"Our goal is to build a relationship of trust and partnership with our customers," said Mr. Impastato. "This isn't possible in all cases, but we find if we can develop a partner relationship, we can integrate our operation with our customer. This provides the benefits of vertical integration to the printer without the capital investment to get into the ink business. Our intent is to work with our customers to continuously examine the operation looking for ways to help our customer reduce their overall cost and/or grow their business. We have numerous examples of projects where we have helped generate significant improvements in cost and capability. We understand that we can only be successful when our customers are successful."

It is essential to listen to customers to learn their needs in order to develop products that will help them succeed.

According to Mr. Cichon of INX International, customers are looking for products that perform and reduce applied cost, such as a single system that can replace multiple ink systems.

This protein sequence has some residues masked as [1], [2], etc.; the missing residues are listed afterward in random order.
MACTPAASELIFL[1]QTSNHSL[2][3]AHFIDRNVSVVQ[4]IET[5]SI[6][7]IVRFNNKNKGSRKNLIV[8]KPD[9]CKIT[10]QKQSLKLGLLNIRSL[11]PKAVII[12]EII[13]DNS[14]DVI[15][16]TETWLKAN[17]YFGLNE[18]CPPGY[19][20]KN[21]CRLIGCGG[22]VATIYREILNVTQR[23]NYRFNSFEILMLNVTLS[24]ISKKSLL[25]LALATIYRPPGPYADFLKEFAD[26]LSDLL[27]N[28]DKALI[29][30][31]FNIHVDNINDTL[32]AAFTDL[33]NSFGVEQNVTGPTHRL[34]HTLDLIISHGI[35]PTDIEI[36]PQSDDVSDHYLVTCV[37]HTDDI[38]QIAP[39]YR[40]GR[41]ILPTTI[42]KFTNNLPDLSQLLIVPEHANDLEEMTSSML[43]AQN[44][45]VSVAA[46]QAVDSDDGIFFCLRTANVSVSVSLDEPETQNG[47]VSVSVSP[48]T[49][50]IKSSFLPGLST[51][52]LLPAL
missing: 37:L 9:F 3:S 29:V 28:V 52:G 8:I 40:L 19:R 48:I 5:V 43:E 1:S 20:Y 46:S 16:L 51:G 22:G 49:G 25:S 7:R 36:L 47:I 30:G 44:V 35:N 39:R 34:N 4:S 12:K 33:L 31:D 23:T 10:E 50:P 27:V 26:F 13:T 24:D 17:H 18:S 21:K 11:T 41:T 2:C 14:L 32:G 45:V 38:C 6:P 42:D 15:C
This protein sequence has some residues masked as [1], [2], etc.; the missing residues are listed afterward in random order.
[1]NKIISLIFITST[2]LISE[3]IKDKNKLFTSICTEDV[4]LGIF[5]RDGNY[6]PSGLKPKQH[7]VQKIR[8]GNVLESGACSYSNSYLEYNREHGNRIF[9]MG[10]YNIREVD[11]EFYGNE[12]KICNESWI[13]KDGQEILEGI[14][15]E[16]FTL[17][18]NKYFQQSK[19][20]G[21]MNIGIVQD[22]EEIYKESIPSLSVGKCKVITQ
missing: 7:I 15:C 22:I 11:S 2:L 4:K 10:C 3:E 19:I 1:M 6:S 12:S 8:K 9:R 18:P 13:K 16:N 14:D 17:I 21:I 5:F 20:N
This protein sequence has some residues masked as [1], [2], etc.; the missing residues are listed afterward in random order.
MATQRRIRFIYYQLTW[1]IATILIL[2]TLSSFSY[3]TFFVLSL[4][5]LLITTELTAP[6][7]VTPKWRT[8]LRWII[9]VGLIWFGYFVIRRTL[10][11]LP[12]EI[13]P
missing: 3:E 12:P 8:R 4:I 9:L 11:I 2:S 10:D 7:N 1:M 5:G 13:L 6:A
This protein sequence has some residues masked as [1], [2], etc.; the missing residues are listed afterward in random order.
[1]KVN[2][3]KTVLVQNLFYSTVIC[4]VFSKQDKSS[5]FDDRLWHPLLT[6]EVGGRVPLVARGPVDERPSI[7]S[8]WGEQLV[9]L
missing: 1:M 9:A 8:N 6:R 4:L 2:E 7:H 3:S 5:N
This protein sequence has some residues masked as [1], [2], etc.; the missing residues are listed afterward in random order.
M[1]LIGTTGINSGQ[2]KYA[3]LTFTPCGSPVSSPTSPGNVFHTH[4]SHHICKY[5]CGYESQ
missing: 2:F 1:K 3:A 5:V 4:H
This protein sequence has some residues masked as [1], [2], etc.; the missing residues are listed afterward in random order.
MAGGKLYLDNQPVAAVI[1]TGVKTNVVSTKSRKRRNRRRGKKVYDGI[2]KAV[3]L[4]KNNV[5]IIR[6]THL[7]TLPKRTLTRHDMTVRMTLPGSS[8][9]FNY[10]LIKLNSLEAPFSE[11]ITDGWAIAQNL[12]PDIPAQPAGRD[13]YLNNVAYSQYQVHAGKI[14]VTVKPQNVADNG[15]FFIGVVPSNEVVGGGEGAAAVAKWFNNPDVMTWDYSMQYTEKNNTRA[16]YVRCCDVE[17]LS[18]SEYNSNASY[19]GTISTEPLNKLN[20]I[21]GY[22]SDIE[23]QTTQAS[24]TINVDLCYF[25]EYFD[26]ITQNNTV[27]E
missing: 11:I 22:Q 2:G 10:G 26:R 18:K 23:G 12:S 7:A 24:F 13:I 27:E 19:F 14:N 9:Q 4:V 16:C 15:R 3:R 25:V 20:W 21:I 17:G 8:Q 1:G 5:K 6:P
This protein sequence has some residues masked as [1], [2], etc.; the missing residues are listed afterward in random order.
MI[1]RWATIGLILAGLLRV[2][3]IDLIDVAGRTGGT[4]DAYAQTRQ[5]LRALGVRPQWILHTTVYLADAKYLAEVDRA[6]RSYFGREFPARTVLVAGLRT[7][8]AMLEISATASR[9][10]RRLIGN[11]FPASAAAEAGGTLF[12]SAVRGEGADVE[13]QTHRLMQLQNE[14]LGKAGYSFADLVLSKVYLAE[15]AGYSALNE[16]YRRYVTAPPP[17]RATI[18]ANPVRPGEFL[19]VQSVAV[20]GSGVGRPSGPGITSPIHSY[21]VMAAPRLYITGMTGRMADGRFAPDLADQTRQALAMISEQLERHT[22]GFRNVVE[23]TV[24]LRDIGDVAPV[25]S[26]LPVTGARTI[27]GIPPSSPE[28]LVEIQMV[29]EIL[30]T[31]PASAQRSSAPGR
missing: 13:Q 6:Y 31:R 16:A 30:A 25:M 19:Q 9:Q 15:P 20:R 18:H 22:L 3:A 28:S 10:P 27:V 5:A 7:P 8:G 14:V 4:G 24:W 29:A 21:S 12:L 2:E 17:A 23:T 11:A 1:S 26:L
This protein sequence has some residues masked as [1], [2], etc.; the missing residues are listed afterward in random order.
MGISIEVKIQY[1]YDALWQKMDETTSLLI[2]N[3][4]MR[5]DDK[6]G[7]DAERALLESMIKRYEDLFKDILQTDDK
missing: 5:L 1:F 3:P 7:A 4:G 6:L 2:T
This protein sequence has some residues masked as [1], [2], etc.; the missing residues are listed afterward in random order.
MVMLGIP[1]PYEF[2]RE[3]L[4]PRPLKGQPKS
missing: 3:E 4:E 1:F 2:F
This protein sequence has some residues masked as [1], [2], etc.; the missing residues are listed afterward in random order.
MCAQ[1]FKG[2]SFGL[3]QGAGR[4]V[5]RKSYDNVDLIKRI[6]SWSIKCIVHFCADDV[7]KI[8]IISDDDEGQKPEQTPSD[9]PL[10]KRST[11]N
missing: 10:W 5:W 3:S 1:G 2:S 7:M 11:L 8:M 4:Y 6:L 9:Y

"We must be responsive to our customers and customer's customers. It is important to respond to key development directives coming from the package printer, but just as important, we must actively be working with the users of these packages assure that the strengths and limitations of the printed films are understood and leveraged to the ultimate advantages," he said.


In order to keep up with the changing needs of their customers, ink makers are placing great emphasis on developing innovative products in their R&D labs.

"Packaging is the most technically challenging part of the ink market," said Mr. Impastato. "The vast number of new materials and constructions keeps packaging ink suppliers busy. A capable and experienced R&D staff is a must in packaging. Due to the tight cost constraints on our customers, we find they often do not have the in-house expertise they had a few years ago. They depend on their suppliers to provide a high level of support in the development of new constructions and solutions to new problems."